Frannie Kelley

Frannie Kelley is an Editor for NPR Music.

In this position, Kelley is responsible for editing, producing and reporting NPR Music's coverage of hip-hop, R&B and the ways the music industry affects the music we hear, on the radio and online. She is co-editor of NPR's music news blog, The Record, and co-host of NPR's rap interviews podcast, Microphone Check, with Ali Shaheed Muhammad.

Since joining NPR in September of 2007, Kelley has worked on a variety of projects including running a series on hip-hop in 1993 and overseeing a project on women musicians. She also ran another series on the end of the decade in music and web-produced the Arts Desk's series on vocalists, called 50 Great Voices. Most recently, her piece on Why You Should Listen to Odd Future was selected to be a part of the Best Music Writing 2012 Anthology.

Prior to joining NPR, Kelley worked in book publishing at Grove/Atlantic in a variety of positions from 2004 to 2007. She has a B.A. in Music Criticism from New York University.

The first voice we heard when Compton rapper Boogie took the stage Wednesday night wasn't his. It was Darius, Boogie's five-year-old son, booming out the speakers and making occasional appearances throughout his set. This is Boogie's first SXSW, among his first concerts and the beginning of a career that will have to be built on the road, which will mean stretches away from his son, stretches when his son's voice will have to be piped in just like it was at Stubb's.

Last year you heard Terrace Martin's work on YG's album, Ninth Wonder's compilation, Big K.R.I.T.'s Cadillactica and, just this week, a new song by Kendrick Lamar, called "The Blacker The Berry." In the space of less than six months in 2014, the LA-based producer and multi-instrumentalist also put out a full solo album, 3Chor

It's fair to wonder why anybody would make an album today, much less a group of musicians who've proven themselves several times over. There isn't much money to be had, and what little there is can be got by other, less exhausting methods than touring to break new songs. Kool G Rap doesn't need to do this – everybody you respect wishes they could be like him when they grow up. Pharoahe Monch dropped an album this year that leveled whole tiers of his competition. AZ, when he cares to, rhymes circles around 99.99 % of the rapping population.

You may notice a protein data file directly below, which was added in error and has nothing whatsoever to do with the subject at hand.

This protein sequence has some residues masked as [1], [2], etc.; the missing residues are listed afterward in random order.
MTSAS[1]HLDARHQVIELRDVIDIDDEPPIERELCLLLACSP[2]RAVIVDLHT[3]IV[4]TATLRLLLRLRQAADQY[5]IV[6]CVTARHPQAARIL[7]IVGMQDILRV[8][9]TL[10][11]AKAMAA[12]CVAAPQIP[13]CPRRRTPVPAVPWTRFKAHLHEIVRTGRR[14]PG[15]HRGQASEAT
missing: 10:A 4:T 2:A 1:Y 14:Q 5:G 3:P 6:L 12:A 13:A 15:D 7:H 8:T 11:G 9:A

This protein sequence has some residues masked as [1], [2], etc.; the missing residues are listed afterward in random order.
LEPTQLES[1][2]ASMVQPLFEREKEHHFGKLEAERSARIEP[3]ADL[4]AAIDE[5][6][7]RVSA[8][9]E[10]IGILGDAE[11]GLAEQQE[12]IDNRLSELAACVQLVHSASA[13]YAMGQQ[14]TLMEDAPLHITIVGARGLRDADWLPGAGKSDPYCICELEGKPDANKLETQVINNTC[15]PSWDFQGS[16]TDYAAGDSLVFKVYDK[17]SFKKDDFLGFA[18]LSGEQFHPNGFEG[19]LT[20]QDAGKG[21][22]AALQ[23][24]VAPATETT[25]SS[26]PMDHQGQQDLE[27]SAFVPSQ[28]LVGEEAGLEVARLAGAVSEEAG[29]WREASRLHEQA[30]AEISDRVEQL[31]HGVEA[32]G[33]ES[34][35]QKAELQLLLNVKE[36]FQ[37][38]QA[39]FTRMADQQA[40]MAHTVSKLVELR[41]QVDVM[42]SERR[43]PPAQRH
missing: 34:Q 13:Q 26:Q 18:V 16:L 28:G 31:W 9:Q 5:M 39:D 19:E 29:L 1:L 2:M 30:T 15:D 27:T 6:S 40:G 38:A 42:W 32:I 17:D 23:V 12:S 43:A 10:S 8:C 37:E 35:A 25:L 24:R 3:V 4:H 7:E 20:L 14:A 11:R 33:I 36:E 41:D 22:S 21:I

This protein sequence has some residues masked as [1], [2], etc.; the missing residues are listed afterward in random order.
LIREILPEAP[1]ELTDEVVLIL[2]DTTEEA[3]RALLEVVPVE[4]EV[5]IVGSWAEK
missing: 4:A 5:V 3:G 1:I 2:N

If this is the first time you're hearing of somebody called Your Old Droog, don't even trip. Some people know the name; those people spent the spring and summer speculating if an unknown entity who posted a better-than-it-should-be debut EP on Soundcloud was in fact Nas, our (hip-hop's) Jeff Buckley, minus the tragedy.

T-Pain's fingerprints are all over pop and R&B and hip-hop. He wasn't the first musician to use Auto-Tune as an instrument — he noticed it on a Jennifer Lopez remix, and remembers "Deep" well — but it was, as he says, his style. For a while, in the mid-2000s, he lived at the top of the charts. He dominated that brief moment of our lives when ringtones were a thing.

On Sunday, Sept. 14, 20 years and one day after Biggie Smalls' debut album, Ready to Die, was released, Microphone Check gathered four of the musician's friends in Brooklyn to recall the man they knew.

On a steamy morning upstairs in a record lover's paradise KING laid down a gorgeous version of one of the songs that lit up Twitter three years ago and put the trio on Prince's radar. Sisters Paris and Amber Strother and partner Anita Bias couldn't believe it when he asked to meet them, but now they think nothing of calling up the legend while they work on their first full-length album.

There's too much happening in New Orleans' French Quarter — especially on a holiday weekend, and especially when hundreds of thousands of people are in town for the annual Essence Music Festival. There are living statues and five-piece bands and drinks a foot-and-a-half tall and people from all over the world ambling in the middle of the street.

A few blocks from New Orleans' Superdome, just off Canal Street, there's a barber shop called Clear-Vue, which has been in business since 1948. While we were in the city for the Essence Music Festival, we asked Jazmine Sullivan to meet us there.

In the spring of 2013, songwriter and R&B singer Sevyn Streeter released a song called "It Won't Stop," which she's called her "baby." Over the year and change that's followed, the song has sunk into our collective consciousness through commercial radio play and a music video viewed more than 35 million times, and on the recommendation of a growing group of critics and fans.

"I ain't just rhyming," Issa Gold, one half of The Underachievers, says in "Chrysalis." "Keep up." He's rapping, which is much more difficult. Rapping requires him and his partner AK to choose a flow, or melody, for their lyrics; something they can use to parry the beat or run it down or surf. The duo puts the pedal to the metal here more often than not, exercising a slightly archaic style of MCing: deft, speedy, highbrow, tough to perform at the end of a set. Colloquially, rappity-raps.

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